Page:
I would like to hear about your experiences with one or both of these alternatives to derailleurs/cassettes. Weight differences? Range of gears? Reliability? Belt drive vs chain? Things you wish you had known before you spent a very significant chunk of money......
I don’t have either, but I’ve ridden Rohloff bikes a few time. The first thing I noticed is that it takes a bit of a mental adjustment to stop applying power before shifting. As a result I didn’t think I liked the shifting for a while, but I did manage to get past that and decide I quite liked the shifting, though I would expect to forget to ease of struggling up a steep hill for a while.
The thing I haven’t quite wrapped my head around is the equal spacing between gears. The range is huge, but I’m so used to the tight spacing on the high end of a derailleur that the gap in the top 2-3 gears feels to big. Instead of sneaking in a bit more power it feels like a commitment to a jump that is more than I have left in my tank. Maybe I just need to be stronger, and maybe I’d get used to when to take that bigger gear and when to up the cadence instead of shifting up. This is the one thing keeping me from committing to one, though I may upgrade my fat bike to Rohloff a couple of winters from now. In the snow I haven’t cared about the close gear ratios on the top.
Here’s a relevant bit from the first link:
The Pinion guys sell the gearbox as a great device to replace derailleurs on high-end mountain bikes to justify the extra weight. It's true that the lack of a rear derailleur hanging in the breeze is attractive. Unfortunately for Pinion, as I mentioned, it really isn't very suitable for mountain biking, by virtue of its inability to shift down under load alone.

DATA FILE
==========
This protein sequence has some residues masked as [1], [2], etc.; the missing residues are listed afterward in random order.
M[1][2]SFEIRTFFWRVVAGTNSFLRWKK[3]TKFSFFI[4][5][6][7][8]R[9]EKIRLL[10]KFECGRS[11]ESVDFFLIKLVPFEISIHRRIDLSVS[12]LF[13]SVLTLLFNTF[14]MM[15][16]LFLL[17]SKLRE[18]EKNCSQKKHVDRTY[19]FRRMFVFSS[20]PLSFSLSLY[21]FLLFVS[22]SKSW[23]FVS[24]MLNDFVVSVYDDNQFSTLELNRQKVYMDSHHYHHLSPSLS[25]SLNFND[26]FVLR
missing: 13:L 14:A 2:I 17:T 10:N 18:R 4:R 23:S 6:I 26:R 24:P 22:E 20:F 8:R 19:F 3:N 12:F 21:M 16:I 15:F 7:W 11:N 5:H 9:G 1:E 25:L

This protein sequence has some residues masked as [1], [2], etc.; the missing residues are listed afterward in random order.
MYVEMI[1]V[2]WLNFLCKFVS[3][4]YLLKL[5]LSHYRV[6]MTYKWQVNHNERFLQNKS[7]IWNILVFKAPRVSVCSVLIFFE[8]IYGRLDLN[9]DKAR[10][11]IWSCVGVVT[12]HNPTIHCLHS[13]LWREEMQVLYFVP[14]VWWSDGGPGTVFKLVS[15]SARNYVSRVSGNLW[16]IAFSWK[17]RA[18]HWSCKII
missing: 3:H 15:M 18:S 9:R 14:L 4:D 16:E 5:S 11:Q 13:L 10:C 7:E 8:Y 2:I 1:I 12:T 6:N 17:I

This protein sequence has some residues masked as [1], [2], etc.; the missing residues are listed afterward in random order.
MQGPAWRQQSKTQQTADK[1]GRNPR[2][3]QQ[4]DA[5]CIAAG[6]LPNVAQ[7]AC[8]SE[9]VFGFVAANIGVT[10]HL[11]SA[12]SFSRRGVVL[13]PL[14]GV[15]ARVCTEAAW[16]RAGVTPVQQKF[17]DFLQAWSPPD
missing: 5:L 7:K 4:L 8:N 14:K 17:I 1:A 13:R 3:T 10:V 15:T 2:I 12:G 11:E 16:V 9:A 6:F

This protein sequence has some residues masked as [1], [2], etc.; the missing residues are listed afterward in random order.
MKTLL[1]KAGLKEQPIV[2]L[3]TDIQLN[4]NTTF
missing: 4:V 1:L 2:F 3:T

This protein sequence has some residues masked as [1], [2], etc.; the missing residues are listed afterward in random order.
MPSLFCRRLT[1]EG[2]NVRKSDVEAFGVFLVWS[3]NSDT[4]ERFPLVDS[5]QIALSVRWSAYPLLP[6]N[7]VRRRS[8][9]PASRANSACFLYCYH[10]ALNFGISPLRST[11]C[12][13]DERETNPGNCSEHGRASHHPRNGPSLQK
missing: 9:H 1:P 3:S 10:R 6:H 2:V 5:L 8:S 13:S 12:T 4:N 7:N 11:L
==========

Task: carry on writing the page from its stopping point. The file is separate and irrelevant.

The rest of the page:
The few Pinion gearboxes out there that have been mounted onto high-end MTBs haven't left a terribly good impression on reviewers for that reason. For utility cyclists and for us recumbentists though - particularly for velo owners - it's an attractive proposition. But I'm afraid Pinion won't sell very many to us, nor will they sell very many to utility cyclists at that price point, sadly.
We briefly chatted with a rohloff equipped El Mariachi owner at WT - perhaps one of the readers knows who I'm talking about. He seemed to like it. There was at least one derailleur sheared off by the small, unseen boulders in the water pits during the race, although that doesn't make me likely to switch since the hub is more than my bike.
if you have the opportunity to ride a Rohloff, def do it. especially to practice carrying it. it's really heavy!!
of course a heavy, functioning bike is better than a light, broken bike. just another place in AR for risk vs. reward.
Former Attackpointer Andrew Cameron used to ride a Rohloff for everything from expedition AR to the Tour d'Afrique, and he swore by it.
Yeah that dude at WT was committed.
I think AndyCam bought his Rohloff just after Tour d‘Afrique where he destroyed 2 bikes and watched the Rohloff-equipped riders with envy. Once he got on the Rohloff there was no turning back. Los Dobos also has one.